This is for the first time police in Vietnam have dealt with such a case, Cong An Nhan Dan newspaper cited a Criminal Police Department statement as saying.
The offender is Thinh Vu Joint Stock Company, which was founded by Vu Van Lang, a 30-year-old from Hai Phong City, in 2008.
According to its license, the company operates as a sub-agent for the Hai Phong Branch of the Bank for Investment and Development of Vietnam to pay overseas remittances to beneficiaries in Vietnam through the Western Union.
However, Thinh Vu engaged in online currency exchange related to LR, an online currency favored by cybercriminals.
Lang bought LR from people both in Vietnam and abroad who are members of online currency exchange websites, and then sold such LR to foreigners to earn the difference. All of these deals were made through the Internet.
These illegal transactions were discorvered after Vietnam’s Ministry of Public Security’s Anti-Crime General Department received requests from Turkish police and the US Embassy in Cambodia asking for help in uncovering a ring that was stealing computer data to conduct extortion scams.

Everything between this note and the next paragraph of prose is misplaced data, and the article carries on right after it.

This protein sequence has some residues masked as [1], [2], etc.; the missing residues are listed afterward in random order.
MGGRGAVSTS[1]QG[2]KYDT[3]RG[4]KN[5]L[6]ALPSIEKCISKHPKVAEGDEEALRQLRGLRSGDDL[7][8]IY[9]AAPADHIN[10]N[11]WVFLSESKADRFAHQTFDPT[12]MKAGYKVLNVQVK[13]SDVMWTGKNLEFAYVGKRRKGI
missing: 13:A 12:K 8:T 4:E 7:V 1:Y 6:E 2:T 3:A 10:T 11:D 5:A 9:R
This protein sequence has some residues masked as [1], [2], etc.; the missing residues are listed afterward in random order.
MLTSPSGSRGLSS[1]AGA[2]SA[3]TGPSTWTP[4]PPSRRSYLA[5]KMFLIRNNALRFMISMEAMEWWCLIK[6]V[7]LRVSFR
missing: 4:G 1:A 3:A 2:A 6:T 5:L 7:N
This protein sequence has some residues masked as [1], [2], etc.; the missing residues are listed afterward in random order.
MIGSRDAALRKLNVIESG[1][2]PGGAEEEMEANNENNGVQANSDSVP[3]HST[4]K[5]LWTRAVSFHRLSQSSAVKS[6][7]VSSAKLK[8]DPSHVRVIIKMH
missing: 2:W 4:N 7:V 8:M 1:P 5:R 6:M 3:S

According to results from the investigation, even though he didn’t have a license in online currecny exchange, Lang carried out more than 42,500 electronic money deals worth more than US$24 million and pocketed over VND5 billion from 2008 to 2011.
In related developments, the US Treasury on May 29 charged Liberty Reserve in a US$6 billion money-laundering scheme, international media said.
The company, which used its own transferable tokens (Liberty dollars) to move money from anonymous account to anonymous account and in and out of other currencies, highlights bigger problems plaguing bitcoin, a type of digital currency, and its exchanges.
Also yesterday, federal prosecutors in New York imposed the same charge on Liberty Exchange. They said that many law enforcement officials consider the case to be the largest online money-laundering case in history.
Over seven years, Liberty Reserve was responsible for laundering billions of dollars, conducting 55 million transactions that involved millions of customers around the world, including about 200,000 in the United States, according to prosecutors, the New York Times reported.